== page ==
DevWeek is drawing to a close. Jeffrey is upstairs right now doing a full-day post-con workshop on writing great managed applications. I’m downstairs in the speakers’ lounge relaxing with a cup of coffee and doing e-mail. This is my first day off in a while, and I’ve been looking forward to it. I have lots of little things to do that desperately need doing, including starting on my next column for MSDN Mag.
Sara left for Prague yesterday morning. Brian Goldfarb tells me she’s stuck in Amsterdam with passport problems. I’m sure Sara’s feeling a lot of love for those immigration officials right now.
I love London (especially the Islington section where DevWeek is held), but it’s expensive. In Victoria Station last Sunday, I saw a Krispy Kreme donut stand. Of course I had to stop. A hot donut cost me $2.00.
I took a car to Reading Wednesday night and spoke to a local user group. Jeffrey did the same last night in Coventry. Traffic getting in and out of London is murderous, and the fact that it’s been snowing off and on all week didn’t help matters. Jeffrey spent 4 hours in a car; I spent 3. We both came back exhausted since we had been speaking most of the day.
Speaking of Jeffrey: traffic was a little slow one afternoon at our booth at the DevWeek trade show, so Jeffrey took matters into his own hands.
During breaks this week, I’ve been walking over to Yo Sushi, my favorite sushi hang-out in London, and having raw fish snacks. There are three Yo Sushis in London; one opened last year (or the year before) and is just a 3-minute walk from the Business Design Centre where DevWeek is held. The great thing about Yo Sushi is that you don’t have to wait for your food; you just walk in and begin grabbing sushi off the conveyor belt. I don’t know if Yo Sushi was the first restaurant to put sushi on a conveyor belt, but when Richard Shaw introduced me to the Yo Sushi in London’s Soho district a few years ago, it was the first time I had ever seen conveyor-belt sushi.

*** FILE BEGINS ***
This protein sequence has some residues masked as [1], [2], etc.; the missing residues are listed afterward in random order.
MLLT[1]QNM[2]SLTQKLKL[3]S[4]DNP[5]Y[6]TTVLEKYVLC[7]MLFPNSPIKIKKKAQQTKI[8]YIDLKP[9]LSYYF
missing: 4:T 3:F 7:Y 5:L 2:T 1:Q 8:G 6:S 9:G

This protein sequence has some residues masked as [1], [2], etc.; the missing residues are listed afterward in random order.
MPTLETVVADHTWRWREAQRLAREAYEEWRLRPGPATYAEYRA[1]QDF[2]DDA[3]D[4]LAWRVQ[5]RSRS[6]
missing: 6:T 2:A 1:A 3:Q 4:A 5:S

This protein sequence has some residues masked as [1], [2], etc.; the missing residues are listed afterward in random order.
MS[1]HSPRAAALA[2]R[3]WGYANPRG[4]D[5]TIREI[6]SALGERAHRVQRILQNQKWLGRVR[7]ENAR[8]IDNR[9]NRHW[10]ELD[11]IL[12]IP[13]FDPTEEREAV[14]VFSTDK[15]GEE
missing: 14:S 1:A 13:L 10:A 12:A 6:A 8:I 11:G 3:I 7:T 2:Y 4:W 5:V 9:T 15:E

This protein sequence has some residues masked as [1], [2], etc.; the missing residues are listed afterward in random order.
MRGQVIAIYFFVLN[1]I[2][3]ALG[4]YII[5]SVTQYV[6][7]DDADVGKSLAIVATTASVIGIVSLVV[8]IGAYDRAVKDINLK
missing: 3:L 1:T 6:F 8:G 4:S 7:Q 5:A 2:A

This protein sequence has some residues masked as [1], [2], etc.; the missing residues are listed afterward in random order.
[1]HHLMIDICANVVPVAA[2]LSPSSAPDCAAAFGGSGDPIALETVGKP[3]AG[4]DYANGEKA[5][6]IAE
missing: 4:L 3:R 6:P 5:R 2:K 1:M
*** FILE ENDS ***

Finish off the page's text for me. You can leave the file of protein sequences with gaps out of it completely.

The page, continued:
I just read a disturbing story in the London Times. It seems that a British Airways 747 headed for London lost an engine right after take-off from LAX. The pilot circled out over the Pacific for a while and announced to the passengers what had happened. Then he pointed the plane to London and resumed their journey minus one engine. Because the aircraft couldn’t climb to its normal cruising altitude on three engines, it comsumed fuel faster than normal. Somewhere out over the Atlantic, the pilot realized they didn’t have enough fuel to get to London. So he radioed in an emergency and put down in Manchester, England. A photograph of the plane in the Times shows one of the engines literally hanging off the wing!
The scandal is that three days before this incident, a new EU regulation went into effect that makes it extremely expensive for a European airline to strand passengers overseas. The airline as much as admitted that they decided to fly the ailing plane to London because landing back in L.A. would have cost them $200,000 plus more than 100 tons of jet fuel (which would have been dumped over the Pacific prior to landing). Good to know that British Airways has its passengers’ welfare at heart. I’ll fly Delta home next week, thank you.